President Obama today moved to close a "loophole" in regulations aimed at easing the burden of repaying federal student loans.
Obama signed a presidential memorandum ordering the Education Department to extend monthly repayment "caps" to nearly 5 million student borrowers by December 2015.
"At a time when higher education's never been more important, it's also never been more expensive," Obama said at an event in the White House east room. "Over the last three decades, the average tuition at a public university has more than tripled, at the same time that the typical family's income has gone up just 16 percent."
"We are here today because we believe that in America no hardworking young person should be priced out of a higher education," he said.
Today, 71 percent of those earning a bachelor's degree graduate with debt, which averages $29,400, according to the White House. Total student debt in the U.S. topped $1 trillion last year.
The executive action today means some students with outstanding loans initiated before October 2007, and who meet income requirements, could be allowed to cap their payments at 10 percent of their income.
The existing federal repayment cap program applies only to borrowers who took out loans after October 2007 and continued borrowing through October 2011 For some students, any outstanding balance is completely forgiven after 20 years.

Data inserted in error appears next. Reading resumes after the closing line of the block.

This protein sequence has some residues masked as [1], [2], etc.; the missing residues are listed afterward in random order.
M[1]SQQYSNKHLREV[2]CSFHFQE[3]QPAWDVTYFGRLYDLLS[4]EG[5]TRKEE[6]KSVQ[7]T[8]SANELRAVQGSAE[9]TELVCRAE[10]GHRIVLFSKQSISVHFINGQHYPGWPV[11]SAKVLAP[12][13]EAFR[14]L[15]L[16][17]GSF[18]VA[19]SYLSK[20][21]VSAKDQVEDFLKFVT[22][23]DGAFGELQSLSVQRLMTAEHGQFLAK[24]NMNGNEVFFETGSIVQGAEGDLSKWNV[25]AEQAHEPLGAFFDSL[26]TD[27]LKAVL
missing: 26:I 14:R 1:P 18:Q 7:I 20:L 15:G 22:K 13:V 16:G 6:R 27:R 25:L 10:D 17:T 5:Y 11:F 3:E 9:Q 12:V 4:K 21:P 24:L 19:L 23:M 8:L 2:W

The White House could not say how much the new measure will cost taxpayers.
Not everyone applauded today's announcement.
House Speaker John Boehner, R-Ohio, said it does not address root causes of the problem. "Today's much-hyped loophole closure does nothing to reduce the cost of pursuing a higher education, or improve access to federal student loans - nor will it help millions of recent graduates struggling to find jobs in the Obama economy," Boehner said in a statement.
Separately, Senate Democrats are pushing legislation that would allow 25 million Americans with federal student loans to refinance at lower rates. But the legislation faces stiff opposition from Republicans who oppose financing the measure with a minimum tax on millionaires, aka The Buffett Rule.
"It would be scandalous if we allowed those kinds of tax loopholes for the very, very fortunate to survive while students are having trouble just getting started in their lives," Obama said. "This week, Congress will vote on that bill. And I want Americans to pay attention to see where their lawmakers' priorities lie here. Lower tax bills for millionaires or lower student loan bills for the middle class. This should be a no-brainer."
A Republican National Committee spokesman said Obama is "playing politics" ahead of the November elections and drawing attention away from high unemployment among recent college graduates.